In OUIJA-BOARD, we have a pair of young heart-throb teenage boy musicians, Brad Jackson and Li Lin, in a beach location filming a pop music video together. Also present are their three attractive backing singers, Sophie, Luanne and Marie. 

Then there’s Hugh, who’s directing the video, even though he’d rather be off directing an art-house movie somewhere and is only making this crappy video to pay the bills. I’m sure we can all relate. There’s also Larry, Brad’s manager, and Paul and Joe, two young cameramen. Debbie is Brad’s sort-of girlfriend.

Early on in the script, the young people- except for Debbie, who’s rightly nervous- all mess around with a ouija-board. Even though Sophie is initially the one who’s all for it, she gets scared quickly when the board makes it clear that it really, really wants to play games with the young folks. It also loves the words blood, death and danger. A good sign? You tell me…!

Sophie: ‘You see? It’s warning us. You start asking it things like that, you might attract the wrong kind of spirit.’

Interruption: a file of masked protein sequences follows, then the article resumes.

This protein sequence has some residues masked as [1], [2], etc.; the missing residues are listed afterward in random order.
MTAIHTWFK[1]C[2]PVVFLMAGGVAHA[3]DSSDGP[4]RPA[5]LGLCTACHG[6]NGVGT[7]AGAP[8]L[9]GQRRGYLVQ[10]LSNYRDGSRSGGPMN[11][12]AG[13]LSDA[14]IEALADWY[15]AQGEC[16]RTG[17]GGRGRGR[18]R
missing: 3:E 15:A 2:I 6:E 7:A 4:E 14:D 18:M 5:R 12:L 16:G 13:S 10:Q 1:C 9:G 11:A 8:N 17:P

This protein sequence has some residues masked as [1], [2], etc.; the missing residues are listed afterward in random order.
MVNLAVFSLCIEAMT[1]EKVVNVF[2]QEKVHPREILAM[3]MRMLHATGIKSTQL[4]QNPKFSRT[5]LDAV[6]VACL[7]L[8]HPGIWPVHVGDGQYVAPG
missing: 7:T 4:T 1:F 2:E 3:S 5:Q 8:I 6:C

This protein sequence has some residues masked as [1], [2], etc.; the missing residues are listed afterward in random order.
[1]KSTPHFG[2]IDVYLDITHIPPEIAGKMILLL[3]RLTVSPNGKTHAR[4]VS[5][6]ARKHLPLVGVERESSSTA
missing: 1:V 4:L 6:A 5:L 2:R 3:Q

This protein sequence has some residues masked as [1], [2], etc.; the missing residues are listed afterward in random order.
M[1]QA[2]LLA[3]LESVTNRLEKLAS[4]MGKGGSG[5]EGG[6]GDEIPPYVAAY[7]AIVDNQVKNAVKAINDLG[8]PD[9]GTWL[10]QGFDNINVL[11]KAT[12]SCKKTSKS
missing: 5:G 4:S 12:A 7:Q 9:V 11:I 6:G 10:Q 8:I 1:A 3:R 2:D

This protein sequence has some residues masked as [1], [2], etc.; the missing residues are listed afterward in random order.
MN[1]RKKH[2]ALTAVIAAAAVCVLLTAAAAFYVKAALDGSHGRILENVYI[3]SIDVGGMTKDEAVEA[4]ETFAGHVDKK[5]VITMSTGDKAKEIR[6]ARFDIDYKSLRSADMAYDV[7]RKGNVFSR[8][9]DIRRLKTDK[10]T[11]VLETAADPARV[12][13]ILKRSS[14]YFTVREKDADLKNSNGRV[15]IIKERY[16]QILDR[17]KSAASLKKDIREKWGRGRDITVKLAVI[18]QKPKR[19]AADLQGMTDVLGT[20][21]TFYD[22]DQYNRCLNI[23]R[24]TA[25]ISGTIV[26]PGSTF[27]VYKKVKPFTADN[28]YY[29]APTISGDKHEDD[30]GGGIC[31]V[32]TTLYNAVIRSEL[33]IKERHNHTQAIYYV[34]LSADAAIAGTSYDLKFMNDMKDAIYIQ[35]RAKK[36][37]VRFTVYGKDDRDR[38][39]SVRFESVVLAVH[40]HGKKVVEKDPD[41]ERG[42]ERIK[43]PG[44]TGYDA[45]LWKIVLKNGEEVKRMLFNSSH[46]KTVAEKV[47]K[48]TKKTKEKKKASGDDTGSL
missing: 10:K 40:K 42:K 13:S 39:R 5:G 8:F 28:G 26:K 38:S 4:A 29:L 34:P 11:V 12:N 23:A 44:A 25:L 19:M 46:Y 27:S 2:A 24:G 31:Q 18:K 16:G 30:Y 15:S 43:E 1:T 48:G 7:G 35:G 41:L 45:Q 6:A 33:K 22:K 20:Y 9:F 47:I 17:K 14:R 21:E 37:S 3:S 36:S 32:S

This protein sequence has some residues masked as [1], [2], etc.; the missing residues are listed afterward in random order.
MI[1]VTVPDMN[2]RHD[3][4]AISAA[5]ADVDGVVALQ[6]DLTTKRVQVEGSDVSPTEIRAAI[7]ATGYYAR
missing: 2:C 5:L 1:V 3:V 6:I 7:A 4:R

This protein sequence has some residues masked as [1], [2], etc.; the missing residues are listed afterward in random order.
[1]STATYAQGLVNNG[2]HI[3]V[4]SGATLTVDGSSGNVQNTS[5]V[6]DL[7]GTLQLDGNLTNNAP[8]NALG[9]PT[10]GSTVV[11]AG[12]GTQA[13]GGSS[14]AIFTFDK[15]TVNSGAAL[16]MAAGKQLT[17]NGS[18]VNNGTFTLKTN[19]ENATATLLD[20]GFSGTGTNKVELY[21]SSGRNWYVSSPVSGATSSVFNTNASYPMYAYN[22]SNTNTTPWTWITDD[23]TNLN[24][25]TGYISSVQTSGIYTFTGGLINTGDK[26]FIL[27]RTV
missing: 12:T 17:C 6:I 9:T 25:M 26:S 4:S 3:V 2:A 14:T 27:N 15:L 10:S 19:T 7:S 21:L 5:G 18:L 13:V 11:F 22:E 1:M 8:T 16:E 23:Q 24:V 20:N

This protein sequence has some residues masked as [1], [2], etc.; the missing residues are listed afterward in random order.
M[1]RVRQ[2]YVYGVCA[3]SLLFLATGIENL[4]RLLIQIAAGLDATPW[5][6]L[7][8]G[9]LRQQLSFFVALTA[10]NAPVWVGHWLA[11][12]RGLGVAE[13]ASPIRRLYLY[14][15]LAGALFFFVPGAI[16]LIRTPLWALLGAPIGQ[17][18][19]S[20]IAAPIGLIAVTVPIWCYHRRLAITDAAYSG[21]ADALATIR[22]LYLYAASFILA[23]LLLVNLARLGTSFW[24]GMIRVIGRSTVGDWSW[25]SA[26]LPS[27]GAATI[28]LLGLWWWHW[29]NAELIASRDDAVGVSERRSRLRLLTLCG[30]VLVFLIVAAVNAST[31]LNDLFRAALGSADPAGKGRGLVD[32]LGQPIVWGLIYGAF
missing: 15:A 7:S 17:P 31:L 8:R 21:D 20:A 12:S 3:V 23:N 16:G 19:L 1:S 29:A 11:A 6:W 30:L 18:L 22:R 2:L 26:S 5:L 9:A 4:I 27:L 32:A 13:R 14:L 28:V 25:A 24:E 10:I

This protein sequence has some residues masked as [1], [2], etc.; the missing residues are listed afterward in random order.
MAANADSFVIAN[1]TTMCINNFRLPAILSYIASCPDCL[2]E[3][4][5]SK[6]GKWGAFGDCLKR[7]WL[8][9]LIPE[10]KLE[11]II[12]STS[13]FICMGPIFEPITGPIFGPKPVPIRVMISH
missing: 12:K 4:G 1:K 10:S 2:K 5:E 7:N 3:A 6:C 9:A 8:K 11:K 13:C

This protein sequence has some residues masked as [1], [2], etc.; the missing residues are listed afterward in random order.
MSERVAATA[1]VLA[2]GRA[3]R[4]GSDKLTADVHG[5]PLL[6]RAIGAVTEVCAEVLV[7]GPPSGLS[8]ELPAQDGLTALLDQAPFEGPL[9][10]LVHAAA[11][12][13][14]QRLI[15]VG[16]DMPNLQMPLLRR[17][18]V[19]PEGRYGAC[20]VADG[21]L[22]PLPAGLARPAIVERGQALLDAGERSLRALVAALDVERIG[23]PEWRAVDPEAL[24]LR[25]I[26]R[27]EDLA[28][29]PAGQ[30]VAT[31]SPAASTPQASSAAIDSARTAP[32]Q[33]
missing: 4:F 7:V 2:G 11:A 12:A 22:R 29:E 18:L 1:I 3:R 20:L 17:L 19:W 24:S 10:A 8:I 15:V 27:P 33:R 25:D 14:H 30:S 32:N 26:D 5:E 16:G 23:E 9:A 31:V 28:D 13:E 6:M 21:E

And:

Sophie: ‘I think we’re in touch with something real bad. I think we should stop.’

And:

Sophie: ‘They’re always looking for ways in, you know? To our world. That’s how people become possessed.’

And:

Sophie: ‘It’s all down to the vibrations our emotions give off. They all have different wavelengths and some of them can lay us open to- well, it’s like the radio- tuning into the wrong station.’

She’s bang on the money there. But remind us again, Sophie, why you wanted to fool around with the ouija-board in the first place? We all know the deal with ouija-boards by now. You might think you’re only trying to get in touch with your dear deceased old granny or Tweety the canary, who sadly departed this life when he mistook a pane of glass for the open air, but when you open that door to the Afterlife there’s no telling what kind of horrors you’re allowing in to your world.